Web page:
325e

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The 325e was an economy-minded model developed for the American market. It used a stroked 2.7-litre version of the M20 engine that only produced 127hp but with a greatly improved fuel economy compared to the other six-cylinder models.

Contents

History

Produced for the American market, the 325e was part of BMW's answer to the 1979 oil crisis; using a high-efficiency, low-power, high-torque version of the M20 engine. Production of the 325e began in 1983 when BMW put the 2.7 litre engine from the E28 525e (known as the 528e in North America) into the E30 two-door. The first models were available to buy from early 1984. The following year, the four-door saloon version of the 325e was also released, alongside the 318i.

Built on the US-specification pre-facelift E30, it came with all the options you'd expect to see on an E30. Except high revs. The difference represented by the 'e' was in the engine bay; an engine designed with efficiency and economy at the top of the manufacturer's agenda. The little car took to it well, and more four-door 325e units were sold worldwide than the equivalent four-door 325i. It was the sports car for those who don't want a sports car.

Dashboard Display. 4750RPM Redline.
Dashboard Display. 4750RPM Redline.

In 1986 the 325eS was introduced. Only available in two-door coupé format, the eS was the sport model. It used exactly the same engine as the 325e, but had in addition a larger grille air inlet, sport suspension, firmer anti-roll bars, limited slip differential, sport seats, tech-1 steering wheel, rear spoiler, the 13-button OBC, Blaupunkt premium sound system, electric sunroof, and cruise control.

325e wins Watkins Glen 24hr
325e wins Watkins Glen 24hr

Despite the power shortcomings, and the car only being offered in the North American car market, and being around $2000 more expensive than the counterpart 325i, the 325e range was a massive success for BMW. In four-door saloon format, the e actually outsold the i despite the i being in production for a year longer than the e.

One of the most significant race successes for the 325e came in 1986, when tuner and driver Ray Korman was shot to fame after seven wins in one series, winning the Driver and Manufacturers Championship, and then placing 1st in the Watkins Glen 24 hour Race, using a modified version of the 325e.

The last of the 325e editions was in 1988, in the form of the vastly updated (facelift) "super-eta" cars, before production ended in late 1988, after a production run totalling around 189,287 units.

Many 325e are still around nowadays, high build-quality as well as their fundamental purpose of being driven gently, mean that they have generally lasted very well, and are still a popular car in America today. Elsewhere, they're often seen as useful donors for their engine blocks, to create the stroker. With the current social trend for more ecologically friendly cars, and the rising cost of fuel, it seems that the near future of car and engine design may lie in the past, with the E30 325e.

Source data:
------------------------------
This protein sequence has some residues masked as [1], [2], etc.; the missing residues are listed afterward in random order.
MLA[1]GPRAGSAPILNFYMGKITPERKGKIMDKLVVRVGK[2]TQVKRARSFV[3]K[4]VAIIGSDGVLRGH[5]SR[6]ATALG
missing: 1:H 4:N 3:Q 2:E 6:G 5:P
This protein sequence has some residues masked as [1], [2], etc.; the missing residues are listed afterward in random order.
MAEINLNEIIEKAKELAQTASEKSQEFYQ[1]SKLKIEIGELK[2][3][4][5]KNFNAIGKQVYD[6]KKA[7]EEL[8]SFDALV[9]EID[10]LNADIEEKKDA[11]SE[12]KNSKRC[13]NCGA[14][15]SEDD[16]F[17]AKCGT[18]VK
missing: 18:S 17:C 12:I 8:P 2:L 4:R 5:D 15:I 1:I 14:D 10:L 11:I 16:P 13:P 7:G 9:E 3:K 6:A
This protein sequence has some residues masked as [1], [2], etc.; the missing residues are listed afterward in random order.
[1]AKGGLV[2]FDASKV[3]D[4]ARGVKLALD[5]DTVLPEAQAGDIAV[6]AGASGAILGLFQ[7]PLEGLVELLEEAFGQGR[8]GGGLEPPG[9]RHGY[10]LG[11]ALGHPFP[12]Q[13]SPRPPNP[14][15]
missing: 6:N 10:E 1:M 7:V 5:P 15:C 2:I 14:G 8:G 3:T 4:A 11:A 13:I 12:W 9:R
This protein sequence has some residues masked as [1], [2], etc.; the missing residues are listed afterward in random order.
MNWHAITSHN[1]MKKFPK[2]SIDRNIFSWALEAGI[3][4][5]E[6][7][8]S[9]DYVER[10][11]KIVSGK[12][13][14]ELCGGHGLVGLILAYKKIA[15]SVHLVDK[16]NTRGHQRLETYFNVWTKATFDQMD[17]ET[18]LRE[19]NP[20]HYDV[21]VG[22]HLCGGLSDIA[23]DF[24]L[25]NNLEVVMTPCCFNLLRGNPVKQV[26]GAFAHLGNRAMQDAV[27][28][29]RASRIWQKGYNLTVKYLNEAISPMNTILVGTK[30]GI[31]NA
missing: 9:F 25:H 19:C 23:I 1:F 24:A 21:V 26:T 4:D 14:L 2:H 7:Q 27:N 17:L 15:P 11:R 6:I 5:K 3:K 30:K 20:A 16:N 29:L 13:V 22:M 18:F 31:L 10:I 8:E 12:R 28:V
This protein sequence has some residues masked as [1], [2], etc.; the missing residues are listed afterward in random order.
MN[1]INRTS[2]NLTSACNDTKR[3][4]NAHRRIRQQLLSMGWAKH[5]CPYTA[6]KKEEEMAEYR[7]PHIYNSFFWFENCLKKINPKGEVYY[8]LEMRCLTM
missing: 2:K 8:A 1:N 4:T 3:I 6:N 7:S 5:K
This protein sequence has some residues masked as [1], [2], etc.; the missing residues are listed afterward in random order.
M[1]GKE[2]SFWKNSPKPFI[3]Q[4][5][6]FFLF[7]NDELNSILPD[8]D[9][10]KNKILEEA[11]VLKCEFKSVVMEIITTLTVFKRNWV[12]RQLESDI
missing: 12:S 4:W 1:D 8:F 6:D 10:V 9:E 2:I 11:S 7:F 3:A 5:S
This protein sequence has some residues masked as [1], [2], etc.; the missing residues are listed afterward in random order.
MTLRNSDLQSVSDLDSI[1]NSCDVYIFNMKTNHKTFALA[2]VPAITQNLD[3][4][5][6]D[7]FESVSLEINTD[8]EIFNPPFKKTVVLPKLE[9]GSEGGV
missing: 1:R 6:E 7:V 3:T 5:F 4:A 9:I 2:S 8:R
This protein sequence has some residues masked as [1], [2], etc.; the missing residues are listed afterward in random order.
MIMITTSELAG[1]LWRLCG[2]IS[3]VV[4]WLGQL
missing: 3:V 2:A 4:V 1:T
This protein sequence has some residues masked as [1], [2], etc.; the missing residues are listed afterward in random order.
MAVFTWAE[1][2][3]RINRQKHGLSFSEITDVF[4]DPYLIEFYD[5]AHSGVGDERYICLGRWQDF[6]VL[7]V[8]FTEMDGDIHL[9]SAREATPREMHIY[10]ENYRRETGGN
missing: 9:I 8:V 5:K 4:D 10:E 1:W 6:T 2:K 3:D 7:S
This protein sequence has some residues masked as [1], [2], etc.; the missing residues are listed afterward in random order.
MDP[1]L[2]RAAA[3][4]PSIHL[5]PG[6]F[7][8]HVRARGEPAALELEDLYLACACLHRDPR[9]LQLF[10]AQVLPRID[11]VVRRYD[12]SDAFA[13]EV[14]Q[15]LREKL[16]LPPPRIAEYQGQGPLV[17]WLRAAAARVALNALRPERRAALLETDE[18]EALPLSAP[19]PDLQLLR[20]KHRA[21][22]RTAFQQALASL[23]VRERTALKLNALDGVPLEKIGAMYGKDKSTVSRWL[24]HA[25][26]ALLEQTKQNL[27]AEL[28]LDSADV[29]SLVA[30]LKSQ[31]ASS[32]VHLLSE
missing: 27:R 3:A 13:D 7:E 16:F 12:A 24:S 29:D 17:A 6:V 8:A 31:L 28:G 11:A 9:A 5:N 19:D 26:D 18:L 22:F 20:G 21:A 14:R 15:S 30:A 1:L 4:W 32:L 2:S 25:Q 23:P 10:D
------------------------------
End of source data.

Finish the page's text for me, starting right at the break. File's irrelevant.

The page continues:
Technical

325e Advert from 1984
325e Advert from 1984

The 325e uses the M20B27 engine. This is the Eta engine; the 2.7 power-plant, built for economy and efficiency. The older B27 engines used the "200" head, as found in the E21 320/323i and also the E12 520. In the Eta engine, this head was modified, using only four cam bearings rather than seven, very soft valve springs, short duration cam, and small inlet manifold ports. This gave the characteristics of very low revving, and very low fuel consumption, but also very little power. The 200 Eta head was mounted on a long stroke, straight six block. This made an ideal pairing with the head, and despite the lack of power and engine speed, the long stroke produced a great deal of torque across a very wide power band.

Later cars, from 1987 onwards, were fitted with a different cylinder head. This was based on the "885" head used in the 325i, and is known as the Super Eta. To accommodate the new head, the engine management was updated to Motronic 1.3, new pistons were made, the intake manifold was made larger to match the larger ports, the rev limit/fuel shut-off was increased to 5300RPM, and the exhaust was fed through twin pipes. The compression ratio was also dropped, owing to some detonation problems when using 95RON fuel.

Common Upgrades

A common modification for the E30 is to mate the 2.7 engine block from the 325e, with the cylinder head from a 325i, thus creating a 327i. The torque of the long stroke block is combined with the high power of the uninhibited 885 head, increasing power substantially over the normal Eta engine; from 128bhp to around 185bhp, as well as some torque increase. There are a few methods for doing this modification. For details, see Building a 2.7.

Another effective, and much simpler, way to achieve more power from the Eta engine is by fitting a chip. Fuel delivery is increased, and the rev limit is raised. For more details, see the Chip Fitting Guide.